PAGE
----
By LAURI NEFF Associated Press | Sept 10, 2014
For RJ Mitte, playing Walter White Jr. in AMC's "Breaking Bad" was art imitating life.
Like the 22-year-old actor, his character had cerebral palsy — just a more severe case, requiring Mitte to learn to walk on crutches and slow his speech for the role. Mitte says he also had to revisit some of the challenges he faced growing up, which served as "a great reminder" that helped him win the part.
"The past does haunt you, but it haunts you for a reason: to remind you of the mistakes and actions you've made along the way and you have to grow from those actions," he said.
Mitte says those experiences enabled him to bring something to the role that others couldn't.
"My disability has given me so many things that people will never understand unless you have it," he said in a recent interview. "Unless you've been through the physical therapy, unless you've been (through) the sweat, the tears, the family problems, the family struggles, but wondering how you're going to get that HMO, wondering how you're going to get those medical bills. You develop a different mentality and you develop a different look at how the world sees you and how you see the world."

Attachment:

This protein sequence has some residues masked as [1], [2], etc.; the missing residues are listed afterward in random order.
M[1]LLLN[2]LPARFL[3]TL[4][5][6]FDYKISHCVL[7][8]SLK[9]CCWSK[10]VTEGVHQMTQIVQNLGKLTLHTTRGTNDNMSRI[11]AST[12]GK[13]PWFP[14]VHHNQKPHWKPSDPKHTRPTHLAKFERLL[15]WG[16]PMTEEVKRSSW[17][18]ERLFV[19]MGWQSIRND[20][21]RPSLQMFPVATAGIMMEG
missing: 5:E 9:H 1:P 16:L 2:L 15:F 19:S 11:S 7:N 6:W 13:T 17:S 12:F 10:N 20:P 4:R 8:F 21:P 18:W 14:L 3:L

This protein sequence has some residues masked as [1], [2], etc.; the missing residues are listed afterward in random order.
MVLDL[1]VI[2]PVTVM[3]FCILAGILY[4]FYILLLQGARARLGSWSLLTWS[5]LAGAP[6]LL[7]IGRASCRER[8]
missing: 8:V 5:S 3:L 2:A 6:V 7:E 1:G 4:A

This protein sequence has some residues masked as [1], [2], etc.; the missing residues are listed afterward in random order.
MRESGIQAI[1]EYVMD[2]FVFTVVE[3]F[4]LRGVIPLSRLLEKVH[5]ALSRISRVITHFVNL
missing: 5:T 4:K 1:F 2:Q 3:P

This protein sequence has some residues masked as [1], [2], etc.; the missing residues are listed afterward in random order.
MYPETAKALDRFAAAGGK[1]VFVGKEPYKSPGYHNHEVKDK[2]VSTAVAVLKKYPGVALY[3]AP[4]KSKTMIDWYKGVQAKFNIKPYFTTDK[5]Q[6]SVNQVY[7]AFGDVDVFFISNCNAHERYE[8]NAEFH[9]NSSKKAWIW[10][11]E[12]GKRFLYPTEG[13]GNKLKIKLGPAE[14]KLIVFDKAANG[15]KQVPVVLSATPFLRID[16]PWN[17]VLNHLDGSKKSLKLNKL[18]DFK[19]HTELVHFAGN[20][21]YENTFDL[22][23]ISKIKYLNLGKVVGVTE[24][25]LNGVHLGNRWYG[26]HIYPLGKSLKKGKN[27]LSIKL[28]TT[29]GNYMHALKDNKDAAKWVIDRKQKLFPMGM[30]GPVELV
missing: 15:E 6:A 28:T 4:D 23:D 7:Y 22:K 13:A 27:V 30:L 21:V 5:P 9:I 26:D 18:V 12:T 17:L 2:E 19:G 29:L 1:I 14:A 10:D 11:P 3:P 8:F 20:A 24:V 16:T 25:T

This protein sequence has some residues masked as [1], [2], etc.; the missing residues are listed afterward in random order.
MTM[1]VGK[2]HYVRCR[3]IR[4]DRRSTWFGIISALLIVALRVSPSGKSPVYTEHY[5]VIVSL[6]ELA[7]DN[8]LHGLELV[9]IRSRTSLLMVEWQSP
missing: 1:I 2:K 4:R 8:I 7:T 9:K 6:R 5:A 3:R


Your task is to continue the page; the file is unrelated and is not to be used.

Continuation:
Mitte isn't alone in winning roles that reflect his life: In his recently canceled sitcom, Michael J. Fox's title character had Parkinson's disease, as he does, and both "Glee" and "American Horror Story" feature actresses with Down syndrome.
Since the "Breaking Bad" finale, Mitte has played a wheelchair-bound character who suffered a spinal cord injury. He says other roles he's taken on include that of a young man with muscular dystrophy and another where he was "a bit mentally unstable."
"I'm not going to say that I don't get typecast from time to time but those are real characters," says Mitte.
He says that while he realized there is "an opportunity to learn something from these characters," he just likes to have a good time with the roles, adding that "at the end of the day you have to have fun with it because this business is stressful enough not to enjoy what you do."